Remarks by Cathy Chase, president of Advocates for Highway and Auto Safety
Press Conference: Grieving Families, Members of Congress, Kids and Car Safety and Advocates for Highway and Auto Safety Call for Immediate Action to End Hot Car Tragedies
May 1, 2023
Good morning. I’m Cathy Chase, president of Advocates for Highway and Auto Safety (Advocates). Advocates is an alliance of consumer, safety, law enforcement, medical and public health groups, and insurance companies and agents working together to prevent crashes, deaths and injuries on our roads.
I’d first like to thank Janette Fennell and Kids and Car Safety for their leadership in championing this issue to prevent hot car deaths and injuries. Advocates is proud to partner with them and other stakeholders to advance solutions to this tragic problem. I would also like to thank the Beck and Cestia families for participating today, and all of the many families who have shared their heart-wrenching losses to call attention to the urgent need for action and keep others from experiencing unthinkable devastation.
I want to commend Senator Richard Blumenthal (D-CT) and Representative Jan Schakowsky (D-IL) who have been longtime champions to advance a requirement for safety technology that detects and alerts drivers to the presence of unattended children as standard equipment on all new passenger vehicles. They, along with some other key Members of Congress, successfully got this directive included in the Infrastructure Investment and Jobs Act ((IIJA), Pub. L. 117-58), also known as the Bipartisan Infrastructure Law.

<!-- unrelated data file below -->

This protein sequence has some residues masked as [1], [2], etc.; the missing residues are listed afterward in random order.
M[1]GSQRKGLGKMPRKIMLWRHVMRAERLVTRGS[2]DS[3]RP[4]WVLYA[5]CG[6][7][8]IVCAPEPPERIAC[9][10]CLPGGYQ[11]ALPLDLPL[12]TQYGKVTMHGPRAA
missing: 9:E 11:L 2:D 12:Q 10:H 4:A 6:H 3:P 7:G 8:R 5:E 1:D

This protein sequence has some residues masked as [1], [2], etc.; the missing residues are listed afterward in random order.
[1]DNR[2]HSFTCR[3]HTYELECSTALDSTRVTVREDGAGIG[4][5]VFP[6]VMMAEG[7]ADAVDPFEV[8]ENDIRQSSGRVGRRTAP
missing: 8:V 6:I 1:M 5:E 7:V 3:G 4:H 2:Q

It is now incumbent upon the U.S. DOT to issue a comprehensive rule with great urgency. Without a requirement that new cars be equipped with a system to detect occupants in the whole passenger compartment, children will continue to be in danger and families will be left with a false sense of security.
With motor vehicle crash fatalities skyrocketing and children in preventable peril of hot car tragedies every day, it is unconscionable that auto manufacturers, with limited exceptions, are not putting technological solutions into cars as standard equipment. In sharp contrast, the industry has spent billions of dollars in the race to develop and produce autonomous vehicles (AVs), a technology with unproven safety benefits. This National Heatstroke Prevention Day, we urge Secretary Buttigieg to issue final rules requiring hot car detection and prevention systems as well as other proven safety systems, like comprehensive automatic emergency braking (AEB), in all new vehicles to reduce the outrageously high death and injury toll.
With more than 1,050 children having died in hot car incidents since 1990, including two already in the first four months of this year, we cannot afford to defer, delay or dilute this lifesaving measure. Thank you.